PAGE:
The Province

Beware bare-land strata costs

SLEEPING GIANT: Owners may be responsibl­e for many services

- Tony Gioventu

Dear Condo Smarts: We bought a lovely singlefami­ly home in a quiet Fraser Valley neigbourho­od 15 years ago.

Until this winter, we believed that living in a bareland strata was no different than owning a single-family home on a standard city lot.

The one difference was our community was gated and we had the use of a community clubhouse.

Now that our community is beginning to show its age, the real cost of living in a bareland unit has reared its head.

The heavy winter weather resulted in a number of water- and sewer-system failures in our complex. We wrongly believed that our sewer and storm-water discharge, like any other neighbourh­ood, was maintained by our local city.

Now, more than $250,000 later at $5,000 per home, we are suddenly aware of the costs and risks. Is it not the city’s responsibi­lity to maintain our services? We pay taxes like everyone else! Dear Dee and Karl: A bare-land strata is no different from any other strata.

The strata is responsibl­e for all common assets, common property and common insurance. Anything shown on the strata plan that is not part of a strata lot, including water lines, hydro, street lights, sewer systems, clubhouses, irrigation systems, roadways and sidewalks will all be the responsibi­lity of the strata.

Many bare-land strata owners are not prepared for the cost of a water-main break, sewer-line failure or repaving roadways.

There are literally tens of thousands of bare-land units in the province. Their common property includes golf courses, marinas, orchards, farmlands, forests, ski areas, and other recreation­al facilities.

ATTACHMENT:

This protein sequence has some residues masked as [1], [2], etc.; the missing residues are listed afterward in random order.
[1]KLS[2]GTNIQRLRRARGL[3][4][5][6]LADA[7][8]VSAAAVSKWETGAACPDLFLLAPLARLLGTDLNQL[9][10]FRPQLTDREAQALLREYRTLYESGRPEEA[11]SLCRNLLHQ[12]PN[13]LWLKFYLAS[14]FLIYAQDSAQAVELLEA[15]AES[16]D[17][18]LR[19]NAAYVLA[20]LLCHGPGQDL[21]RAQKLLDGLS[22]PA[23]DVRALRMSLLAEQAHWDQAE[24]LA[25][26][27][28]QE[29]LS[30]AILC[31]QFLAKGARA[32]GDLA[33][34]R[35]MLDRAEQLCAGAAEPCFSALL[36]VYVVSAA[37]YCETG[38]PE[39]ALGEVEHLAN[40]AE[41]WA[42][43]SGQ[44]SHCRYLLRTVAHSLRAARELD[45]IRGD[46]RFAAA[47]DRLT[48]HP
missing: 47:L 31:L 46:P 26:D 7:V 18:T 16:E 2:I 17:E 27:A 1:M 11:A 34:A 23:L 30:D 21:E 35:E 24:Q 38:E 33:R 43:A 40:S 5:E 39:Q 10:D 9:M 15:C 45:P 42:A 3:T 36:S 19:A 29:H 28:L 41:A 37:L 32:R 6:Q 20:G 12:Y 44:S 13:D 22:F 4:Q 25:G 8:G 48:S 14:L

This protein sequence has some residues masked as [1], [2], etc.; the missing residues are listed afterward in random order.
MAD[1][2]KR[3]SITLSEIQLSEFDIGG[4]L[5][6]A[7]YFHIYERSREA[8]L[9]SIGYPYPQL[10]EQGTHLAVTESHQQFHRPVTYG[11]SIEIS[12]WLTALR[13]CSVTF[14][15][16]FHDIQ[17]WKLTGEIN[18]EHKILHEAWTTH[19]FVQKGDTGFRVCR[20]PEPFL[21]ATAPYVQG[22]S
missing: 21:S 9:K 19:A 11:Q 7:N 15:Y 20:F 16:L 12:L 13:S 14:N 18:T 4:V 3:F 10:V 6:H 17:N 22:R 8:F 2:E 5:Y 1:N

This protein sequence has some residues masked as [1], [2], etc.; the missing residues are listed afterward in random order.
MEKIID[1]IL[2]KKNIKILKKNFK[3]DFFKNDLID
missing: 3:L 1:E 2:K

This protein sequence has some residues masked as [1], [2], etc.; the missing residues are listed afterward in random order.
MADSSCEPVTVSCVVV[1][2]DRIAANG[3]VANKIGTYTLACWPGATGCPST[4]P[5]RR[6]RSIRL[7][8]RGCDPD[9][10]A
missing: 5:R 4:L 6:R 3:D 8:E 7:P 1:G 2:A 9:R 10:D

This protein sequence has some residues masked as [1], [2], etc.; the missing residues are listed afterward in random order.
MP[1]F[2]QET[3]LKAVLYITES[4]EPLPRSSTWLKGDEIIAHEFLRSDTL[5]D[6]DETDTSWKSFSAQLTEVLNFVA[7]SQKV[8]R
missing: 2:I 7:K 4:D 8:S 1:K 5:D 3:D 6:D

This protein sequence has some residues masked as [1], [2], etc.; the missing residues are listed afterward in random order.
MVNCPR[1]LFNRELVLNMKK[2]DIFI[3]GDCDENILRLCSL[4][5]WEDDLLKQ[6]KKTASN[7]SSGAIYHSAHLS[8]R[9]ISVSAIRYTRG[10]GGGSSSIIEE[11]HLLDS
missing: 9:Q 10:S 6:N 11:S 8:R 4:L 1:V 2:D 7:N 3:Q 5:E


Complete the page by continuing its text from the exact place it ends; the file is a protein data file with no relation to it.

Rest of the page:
Bare-land developmen­ts are frequently model communitie­s and can provide greater assets for lower costs shared by each unit, but the longterm costs may be high.

Once a service crosses the property line into the strata, the strata is responsibl­e. Water services, fire fighting and waste disposal are also services often provided by rural strata corporatio­ns, but they incur both higher operating costs and liability.

Bare-land strata corporatio­ns need to consider both their future costs and their liability. Your liability insurance is also extremely important in a bare-land strata. Bylaws can regulate the use of property like any other strata. However, there is one important difference: The strata has no insurable interest or obligation­s for buildings not shown on the strata plan that are on strata lots. You must maintain and repair your own strata lot, including your buildings.

Bare-land costs are a sleeping giant for the unaware strata community. Education is a key component to strata success.

Contact our office for informatio­n regarding a one-day strata symposium April 21 at Robson Square.

Tony Gioventu is the executive director of the Condominiu­m Home Owners Associatio­n (CHOA). Contact CHOA at 604-584-2462 or toll-free 1-877-353-2462, go to www.choa.bc.ca, fax 604515-9643, or e-mail tony@choa.bc.ca

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